And then swiftly picking up my digger and breaking open the mound.
 Could it be?
YAMS!!! Well, the beginnings of them anyway. They're not nearly the size they'd be in Africa--generally about the size of a football, these are more like golf balls--but yams nonetheless!
As far as I know, this is a sight that no one else has witnessed in the continental US, full grown or not.
 "Not bad, eh?"

Next up, the Di Ji, or Yam King. This one was the longest vine for the majority of our experiment; let's see if it really is the Yam King!

 First yam found. Rotted. Not very kingly.
 DEFINITELY not kingly.
And then...some yam sprouts off of the original seed planted. We discovered that the new yams typically grow straight down from the seed. Before I knew this, it took me 20 minutes to harvest 1 mound (remember, patience!). Now I can do it in less than 5, which would be useful considering a normal yam farmer would have hundreds if not thousands of these to harvest.
Unfortunately we only found the 3 spuds in the so-called Yam King's mound, so this plant was no match for the tag-team duo of the twins.
Although we didn't get any full-sized yams, I think that just getting yam-spuds is a success in itself, given our comparatively short growing season, low rainfall, and bad soil on the farm (look at previous posts and notice how rocky the soil is! This actually goes back to when the 1850's American farm was located on this site and our landscaping crews graded the topography to match that of the original location for that farmstead. In effect, they removed most, if not all, the topsoil in our garden). Next year, we've got a few ideas floating around to grow real, full-sized yams. We would like to start them earlier next year and decide on a method to transplant them into the mounds without disturbing their roots, because, as you can see in the photo above, they have very long, windy roots. With those good ideas, some fertilizer/compost, and a little luck, we'll be able to grow real African yams in Virginia for the first time in history!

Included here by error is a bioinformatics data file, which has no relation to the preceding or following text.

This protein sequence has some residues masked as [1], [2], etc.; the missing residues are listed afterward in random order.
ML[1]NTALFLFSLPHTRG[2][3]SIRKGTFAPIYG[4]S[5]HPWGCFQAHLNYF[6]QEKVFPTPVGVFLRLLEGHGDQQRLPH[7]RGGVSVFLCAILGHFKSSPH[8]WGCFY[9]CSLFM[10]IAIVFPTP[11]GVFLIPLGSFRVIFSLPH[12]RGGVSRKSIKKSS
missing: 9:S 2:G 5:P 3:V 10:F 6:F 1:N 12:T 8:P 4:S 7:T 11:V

Monday, October 1, 2012

Chamber of Commerce

From Julie H., historical interpreter:

A week ago, we were the venue for the fantastic Augusta County Chamber of Commerce festival, "Good Times, Tastes, & Traditions." As per the event title, there were tasty foods, excellent music, and traditional craftspeople. Good times were had by all!

If you missed the event, here are some photos from around the museum. What a great day!

Most folks started out in West Africa, and were greeted by tents filled with food, traditional baskets, and these awesome ladies. They were part of an Igbo dance group out of Baltimore, Maryland, and performed traditional women's dances on site. They had some men with them too, who later did traditional men's dances.

In England, there were beer tents, English-themed food, and more vineyards than you could count!
 And of course, little Alfie was a hit!

More beer, food, wine, and crafts in Ireland:
Heading down to Germany next, dozens more tents, with delicious smells of bratwurst, and other authentic German foods. And of course, more beer, wine, and craftspeople!

Here's the scene from in front of the American Indian exhibit:
And finally, everything down in the last two American farms, filled with many more exciting things. Here's our new 1850s American Short Horn cow, Hollyhock, inspecting some of the tents in front of her, one of which had a very tempting hot tub.

Now, we are preparing for two major events this coming weekend. Homeschool Day is this Friday, when we welcome hundreds of homeschoolers to the site, and Oktoberfest is Saturday, October 6th. We can't wait! Please come out for German food, games, and music this weekend!